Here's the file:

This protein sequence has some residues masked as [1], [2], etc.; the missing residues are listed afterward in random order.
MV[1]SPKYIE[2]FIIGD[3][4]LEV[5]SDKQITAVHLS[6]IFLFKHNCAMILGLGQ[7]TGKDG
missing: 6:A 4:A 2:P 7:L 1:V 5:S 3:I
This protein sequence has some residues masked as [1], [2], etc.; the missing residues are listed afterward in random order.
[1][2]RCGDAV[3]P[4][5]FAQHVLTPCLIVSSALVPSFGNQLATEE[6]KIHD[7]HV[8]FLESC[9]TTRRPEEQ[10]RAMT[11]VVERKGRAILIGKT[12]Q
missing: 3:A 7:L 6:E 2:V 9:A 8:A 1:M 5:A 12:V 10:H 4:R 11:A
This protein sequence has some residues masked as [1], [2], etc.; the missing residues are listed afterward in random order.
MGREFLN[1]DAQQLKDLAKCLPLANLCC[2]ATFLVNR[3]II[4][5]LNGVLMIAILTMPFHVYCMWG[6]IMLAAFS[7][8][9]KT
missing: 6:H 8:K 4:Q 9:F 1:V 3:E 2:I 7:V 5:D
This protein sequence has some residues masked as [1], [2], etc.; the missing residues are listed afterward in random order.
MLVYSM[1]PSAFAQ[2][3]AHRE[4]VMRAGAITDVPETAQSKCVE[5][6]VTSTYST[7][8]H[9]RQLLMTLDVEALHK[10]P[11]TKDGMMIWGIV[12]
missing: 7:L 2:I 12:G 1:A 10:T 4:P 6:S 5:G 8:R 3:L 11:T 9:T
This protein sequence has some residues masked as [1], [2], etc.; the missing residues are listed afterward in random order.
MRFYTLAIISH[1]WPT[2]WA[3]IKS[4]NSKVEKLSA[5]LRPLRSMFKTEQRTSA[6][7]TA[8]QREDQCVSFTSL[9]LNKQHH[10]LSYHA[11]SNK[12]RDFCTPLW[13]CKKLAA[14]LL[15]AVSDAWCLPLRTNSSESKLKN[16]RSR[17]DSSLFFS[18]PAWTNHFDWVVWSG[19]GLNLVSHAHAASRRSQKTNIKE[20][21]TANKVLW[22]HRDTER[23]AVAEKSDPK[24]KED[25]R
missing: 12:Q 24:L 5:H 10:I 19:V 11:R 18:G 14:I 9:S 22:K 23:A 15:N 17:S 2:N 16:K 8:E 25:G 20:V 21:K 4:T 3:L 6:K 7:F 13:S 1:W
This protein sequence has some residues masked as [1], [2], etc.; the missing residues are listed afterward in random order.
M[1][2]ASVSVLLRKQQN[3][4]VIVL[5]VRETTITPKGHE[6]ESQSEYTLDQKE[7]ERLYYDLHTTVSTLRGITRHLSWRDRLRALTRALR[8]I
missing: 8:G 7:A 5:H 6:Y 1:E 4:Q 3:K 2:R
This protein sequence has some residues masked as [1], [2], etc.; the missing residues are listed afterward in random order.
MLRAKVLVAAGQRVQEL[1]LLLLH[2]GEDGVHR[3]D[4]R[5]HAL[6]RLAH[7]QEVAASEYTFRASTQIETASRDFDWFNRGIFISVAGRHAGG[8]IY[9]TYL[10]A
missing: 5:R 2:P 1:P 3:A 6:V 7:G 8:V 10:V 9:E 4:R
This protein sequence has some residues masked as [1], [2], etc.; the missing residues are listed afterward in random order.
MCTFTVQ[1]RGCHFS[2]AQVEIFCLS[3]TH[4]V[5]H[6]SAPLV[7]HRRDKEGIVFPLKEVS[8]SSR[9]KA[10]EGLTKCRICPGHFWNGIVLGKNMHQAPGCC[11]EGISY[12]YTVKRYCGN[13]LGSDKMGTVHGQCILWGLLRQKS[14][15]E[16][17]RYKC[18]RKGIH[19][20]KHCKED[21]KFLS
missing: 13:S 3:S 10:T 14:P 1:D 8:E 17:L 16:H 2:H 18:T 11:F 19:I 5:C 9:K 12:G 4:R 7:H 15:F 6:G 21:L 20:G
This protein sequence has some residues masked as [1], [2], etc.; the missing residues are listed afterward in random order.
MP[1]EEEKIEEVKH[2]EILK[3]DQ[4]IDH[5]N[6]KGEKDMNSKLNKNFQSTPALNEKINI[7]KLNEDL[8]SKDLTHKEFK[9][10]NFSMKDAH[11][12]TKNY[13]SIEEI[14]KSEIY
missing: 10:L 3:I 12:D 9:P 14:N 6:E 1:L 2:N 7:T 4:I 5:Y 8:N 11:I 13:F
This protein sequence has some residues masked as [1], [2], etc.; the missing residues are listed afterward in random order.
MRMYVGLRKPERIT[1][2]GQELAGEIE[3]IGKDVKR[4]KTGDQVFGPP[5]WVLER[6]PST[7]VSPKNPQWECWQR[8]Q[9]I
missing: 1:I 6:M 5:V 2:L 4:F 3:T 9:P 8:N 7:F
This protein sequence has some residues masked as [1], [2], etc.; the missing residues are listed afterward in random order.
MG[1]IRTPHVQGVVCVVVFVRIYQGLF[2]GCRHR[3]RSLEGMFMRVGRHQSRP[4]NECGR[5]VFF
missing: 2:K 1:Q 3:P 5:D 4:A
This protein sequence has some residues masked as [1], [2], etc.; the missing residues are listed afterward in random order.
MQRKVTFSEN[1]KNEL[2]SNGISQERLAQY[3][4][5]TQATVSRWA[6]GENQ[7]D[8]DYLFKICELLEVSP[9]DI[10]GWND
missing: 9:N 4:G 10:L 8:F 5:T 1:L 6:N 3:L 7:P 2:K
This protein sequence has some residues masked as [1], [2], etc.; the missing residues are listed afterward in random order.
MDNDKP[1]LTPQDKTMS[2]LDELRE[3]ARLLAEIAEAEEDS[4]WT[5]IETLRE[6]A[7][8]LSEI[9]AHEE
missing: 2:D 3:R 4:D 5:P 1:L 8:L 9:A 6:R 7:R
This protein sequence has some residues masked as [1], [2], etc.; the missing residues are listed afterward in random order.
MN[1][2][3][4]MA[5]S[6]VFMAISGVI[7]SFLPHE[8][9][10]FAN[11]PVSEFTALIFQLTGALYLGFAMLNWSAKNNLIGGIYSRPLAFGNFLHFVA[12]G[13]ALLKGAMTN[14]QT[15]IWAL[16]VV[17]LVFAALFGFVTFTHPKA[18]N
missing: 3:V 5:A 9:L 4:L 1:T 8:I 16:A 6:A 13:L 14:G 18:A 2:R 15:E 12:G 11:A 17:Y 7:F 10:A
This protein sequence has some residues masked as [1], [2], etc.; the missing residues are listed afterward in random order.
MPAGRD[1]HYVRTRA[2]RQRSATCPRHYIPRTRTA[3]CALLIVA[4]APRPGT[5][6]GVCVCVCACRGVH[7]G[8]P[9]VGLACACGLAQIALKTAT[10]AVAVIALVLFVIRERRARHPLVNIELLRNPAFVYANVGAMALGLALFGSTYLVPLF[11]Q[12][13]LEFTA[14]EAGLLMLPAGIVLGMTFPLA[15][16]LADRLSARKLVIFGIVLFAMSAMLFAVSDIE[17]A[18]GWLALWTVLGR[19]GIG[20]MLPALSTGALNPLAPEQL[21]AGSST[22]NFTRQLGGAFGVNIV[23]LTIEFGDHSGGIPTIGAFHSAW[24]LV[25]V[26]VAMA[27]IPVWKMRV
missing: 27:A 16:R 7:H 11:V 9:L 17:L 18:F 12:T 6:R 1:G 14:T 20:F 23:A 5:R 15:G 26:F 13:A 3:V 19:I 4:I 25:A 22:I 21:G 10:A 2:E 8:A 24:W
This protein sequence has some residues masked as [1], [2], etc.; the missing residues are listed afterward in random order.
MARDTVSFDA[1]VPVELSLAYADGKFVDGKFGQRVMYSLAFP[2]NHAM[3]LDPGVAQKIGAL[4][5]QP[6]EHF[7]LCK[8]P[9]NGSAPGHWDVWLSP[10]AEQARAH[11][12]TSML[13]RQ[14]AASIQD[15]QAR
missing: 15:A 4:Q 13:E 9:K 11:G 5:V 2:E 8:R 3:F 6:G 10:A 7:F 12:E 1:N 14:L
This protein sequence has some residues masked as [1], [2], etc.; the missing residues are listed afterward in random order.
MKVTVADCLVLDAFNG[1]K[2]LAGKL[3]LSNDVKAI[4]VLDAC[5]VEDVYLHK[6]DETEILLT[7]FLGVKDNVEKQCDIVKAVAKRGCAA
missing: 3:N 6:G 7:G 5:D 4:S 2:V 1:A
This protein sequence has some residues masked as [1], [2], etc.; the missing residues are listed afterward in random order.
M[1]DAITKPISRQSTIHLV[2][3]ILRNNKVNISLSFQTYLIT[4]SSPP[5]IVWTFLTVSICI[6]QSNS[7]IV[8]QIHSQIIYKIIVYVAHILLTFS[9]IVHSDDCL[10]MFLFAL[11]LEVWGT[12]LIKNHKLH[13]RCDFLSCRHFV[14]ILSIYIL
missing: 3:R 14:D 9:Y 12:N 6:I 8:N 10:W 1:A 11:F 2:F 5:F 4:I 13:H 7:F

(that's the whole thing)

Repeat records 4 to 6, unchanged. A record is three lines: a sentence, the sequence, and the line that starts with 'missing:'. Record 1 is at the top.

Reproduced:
This protein sequence has some residues masked as [1], [2], etc.; the missing residues are listed afterward in random order.
MLVYSM[1]PSAFAQ[2][3]AHRE[4]VMRAGAITDVPETAQSKCVE[5][6]VTSTYST[7][8]H[9]RQLLMTLDVEALHK[10]P[11]TKDGMMIWGIV[12]
missing: 7:L 2:I 12:G 1:A 10:T 4:P 6:S 5:G 8:R 3:L 11:T 9:T
This protein sequence has some residues masked as [1], [2], etc.; the missing residues are listed afterward in random order.
MRFYTLAIISH[1]WPT[2]WA[3]IKS[4]NSKVEKLSA[5]LRPLRSMFKTEQRTSA[6][7]TA[8]QREDQCVSFTSL[9]LNKQHH[10]LSYHA[11]SNK[12]RDFCTPLW[13]CKKLAA[14]LL[15]AVSDAWCLPLRTNSSESKLKN[16]RSR[17]DSSLFFS[18]PAWTNHFDWVVWSG[19]GLNLVSHAHAASRRSQKTNIKE[20][21]TANKVLW[22]HRDTER[23]AVAEKSDPK[24]KED[25]R
missing: 12:Q 24:L 5:H 10:I 19:V 11:R 18:G 14:I 9:S 22:K 23:A 15:N 17:S 2:N 16:K 8:E 25:G 20:V 21:K 4:T 3:L 6:K 7:F 13:S 1:W
This protein sequence has some residues masked as [1], [2], etc.; the missing residues are listed afterward in random order.
M[1][2]ASVSVLLRKQQN[3][4]VIVL[5]VRETTITPKGHE[6]ESQSEYTLDQKE[7]ERLYYDLHTTVSTLRGITRHLSWRDRLRALTRALR[8]I
missing: 8:G 7:A 5:H 6:Y 1:E 4:Q 3:K 2:R